Aktivitet: Tale eller præsentation - typer › Foredrag eller oplæg
Analyzing the Danish rules concerning activation of people who are receiving unemployment benefits, we argue that activation schemes can be understood as non-standard jobs or precarious work. We argue that these workfare schemes add to a regime of precarity and accentuates vulnerability. From the 1990’s and onward activation strategies have been introduced in many OECD countries in an effort to combat unemployment. Activation strategies consists of re-employment programs, such as job trails and internships. The goal of activation strategies is to help people to regain entry in to the regular labor market. It can be argued that the labor markets in the same period have become more precarious, the possibilities of standard work with a high job security deteriorating and giving way to a rise in the number of people working non-standard precarious jobs. According to OECD non-standard jobs are adding to economic inequality. We argue that many of the activation schemes designed to help people with access to the regular labor force can be understood as non-standard jobs or precarious work making it harder for people participating in the schemes to regain entry into standard jobs. We further argue that these precarious workfare schemes risk being contrary to the right to work as laid down in article 6 of the ICESCR, since the right to work, as stressed by the CESCR, entails a right to decent work that enables workers to support themselves and their families.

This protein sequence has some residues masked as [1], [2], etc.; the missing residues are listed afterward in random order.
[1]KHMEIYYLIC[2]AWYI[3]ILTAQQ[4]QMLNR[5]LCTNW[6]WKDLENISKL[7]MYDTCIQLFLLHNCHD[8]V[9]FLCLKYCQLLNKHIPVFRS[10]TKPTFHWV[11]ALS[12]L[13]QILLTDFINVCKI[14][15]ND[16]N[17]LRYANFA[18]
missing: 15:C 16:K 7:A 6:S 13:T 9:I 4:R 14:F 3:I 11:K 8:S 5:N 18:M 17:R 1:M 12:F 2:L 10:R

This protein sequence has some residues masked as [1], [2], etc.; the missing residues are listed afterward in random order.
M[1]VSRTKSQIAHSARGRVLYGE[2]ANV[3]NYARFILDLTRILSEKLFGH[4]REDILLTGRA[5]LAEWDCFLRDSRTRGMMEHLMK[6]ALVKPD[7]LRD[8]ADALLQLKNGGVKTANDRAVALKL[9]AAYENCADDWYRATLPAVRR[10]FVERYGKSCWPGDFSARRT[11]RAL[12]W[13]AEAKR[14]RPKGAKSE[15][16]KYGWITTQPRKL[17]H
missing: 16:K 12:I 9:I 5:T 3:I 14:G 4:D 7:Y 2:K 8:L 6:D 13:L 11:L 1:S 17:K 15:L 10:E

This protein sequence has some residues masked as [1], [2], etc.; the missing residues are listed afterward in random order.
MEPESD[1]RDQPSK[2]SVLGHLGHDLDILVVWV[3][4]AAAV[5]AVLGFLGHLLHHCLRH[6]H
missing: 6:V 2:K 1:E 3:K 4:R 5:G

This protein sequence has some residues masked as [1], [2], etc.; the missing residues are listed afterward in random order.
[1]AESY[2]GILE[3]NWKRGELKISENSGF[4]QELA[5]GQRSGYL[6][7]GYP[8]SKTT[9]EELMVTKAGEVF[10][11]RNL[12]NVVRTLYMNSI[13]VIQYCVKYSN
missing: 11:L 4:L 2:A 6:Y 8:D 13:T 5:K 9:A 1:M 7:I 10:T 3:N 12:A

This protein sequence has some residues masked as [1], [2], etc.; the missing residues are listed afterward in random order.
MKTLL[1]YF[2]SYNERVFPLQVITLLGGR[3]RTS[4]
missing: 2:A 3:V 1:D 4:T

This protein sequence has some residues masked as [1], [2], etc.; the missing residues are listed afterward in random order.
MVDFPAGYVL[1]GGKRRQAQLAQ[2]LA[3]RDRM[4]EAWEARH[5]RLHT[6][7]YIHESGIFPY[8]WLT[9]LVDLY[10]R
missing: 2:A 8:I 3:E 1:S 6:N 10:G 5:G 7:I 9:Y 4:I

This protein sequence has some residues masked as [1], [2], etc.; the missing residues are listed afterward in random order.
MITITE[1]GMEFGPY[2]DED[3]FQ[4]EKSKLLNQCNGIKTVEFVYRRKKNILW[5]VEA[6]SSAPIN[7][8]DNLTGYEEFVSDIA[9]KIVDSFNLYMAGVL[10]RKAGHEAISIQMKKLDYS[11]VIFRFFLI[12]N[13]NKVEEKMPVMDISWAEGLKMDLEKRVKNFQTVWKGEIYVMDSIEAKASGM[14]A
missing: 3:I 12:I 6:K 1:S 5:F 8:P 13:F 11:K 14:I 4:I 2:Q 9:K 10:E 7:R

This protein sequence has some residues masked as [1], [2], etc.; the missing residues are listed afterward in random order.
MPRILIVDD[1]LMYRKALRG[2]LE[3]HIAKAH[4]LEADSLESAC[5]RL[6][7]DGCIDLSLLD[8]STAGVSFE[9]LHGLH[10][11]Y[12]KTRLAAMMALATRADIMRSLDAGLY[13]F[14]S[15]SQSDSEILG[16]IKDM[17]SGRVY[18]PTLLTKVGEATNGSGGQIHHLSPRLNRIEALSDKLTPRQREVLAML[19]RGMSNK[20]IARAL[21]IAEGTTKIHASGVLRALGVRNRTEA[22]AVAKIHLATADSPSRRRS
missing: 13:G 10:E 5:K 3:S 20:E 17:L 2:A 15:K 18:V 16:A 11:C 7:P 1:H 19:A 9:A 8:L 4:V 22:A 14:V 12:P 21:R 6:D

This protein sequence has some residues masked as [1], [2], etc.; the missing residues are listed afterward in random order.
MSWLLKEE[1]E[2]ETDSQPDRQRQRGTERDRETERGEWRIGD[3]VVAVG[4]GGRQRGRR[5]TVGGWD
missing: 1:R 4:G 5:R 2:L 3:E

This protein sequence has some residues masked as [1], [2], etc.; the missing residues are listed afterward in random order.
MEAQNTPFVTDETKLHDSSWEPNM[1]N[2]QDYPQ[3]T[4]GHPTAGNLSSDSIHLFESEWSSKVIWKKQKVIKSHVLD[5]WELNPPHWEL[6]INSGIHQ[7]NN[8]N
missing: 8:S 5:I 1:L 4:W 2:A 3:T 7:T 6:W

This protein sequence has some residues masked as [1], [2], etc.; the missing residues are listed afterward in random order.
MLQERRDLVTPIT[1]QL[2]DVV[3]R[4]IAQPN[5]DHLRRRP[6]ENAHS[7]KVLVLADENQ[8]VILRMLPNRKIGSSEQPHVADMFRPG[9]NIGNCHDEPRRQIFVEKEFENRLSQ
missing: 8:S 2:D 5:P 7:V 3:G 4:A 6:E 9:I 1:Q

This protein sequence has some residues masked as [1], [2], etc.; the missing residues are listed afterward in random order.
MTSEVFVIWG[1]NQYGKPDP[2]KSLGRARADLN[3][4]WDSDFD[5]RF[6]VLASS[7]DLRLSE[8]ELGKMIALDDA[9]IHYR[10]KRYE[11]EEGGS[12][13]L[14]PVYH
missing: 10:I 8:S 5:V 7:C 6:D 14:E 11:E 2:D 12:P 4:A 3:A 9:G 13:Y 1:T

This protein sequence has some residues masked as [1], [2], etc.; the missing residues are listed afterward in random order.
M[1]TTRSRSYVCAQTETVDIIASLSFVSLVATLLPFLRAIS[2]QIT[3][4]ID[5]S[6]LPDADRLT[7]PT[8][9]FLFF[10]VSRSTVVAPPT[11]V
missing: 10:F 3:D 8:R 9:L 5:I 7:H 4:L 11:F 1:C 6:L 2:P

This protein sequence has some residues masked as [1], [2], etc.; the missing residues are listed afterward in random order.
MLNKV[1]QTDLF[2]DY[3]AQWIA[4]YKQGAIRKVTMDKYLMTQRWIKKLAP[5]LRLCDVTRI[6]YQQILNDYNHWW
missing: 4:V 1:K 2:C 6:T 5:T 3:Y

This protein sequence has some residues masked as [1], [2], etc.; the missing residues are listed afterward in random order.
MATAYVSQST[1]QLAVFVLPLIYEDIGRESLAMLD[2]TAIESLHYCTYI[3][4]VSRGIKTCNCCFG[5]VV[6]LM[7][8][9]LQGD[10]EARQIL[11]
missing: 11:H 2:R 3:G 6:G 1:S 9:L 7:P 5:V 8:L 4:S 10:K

Drawing on the legal theory of Martha Fineman as well as Isabel Loreys analysis of precariazation we argue that the laws regulating activation add to a regime of precarity – a government of insecurity - and thus contra-intuitively accentuates the vulnerability of the people participating in the workfare-schemes as well as in society as a whole.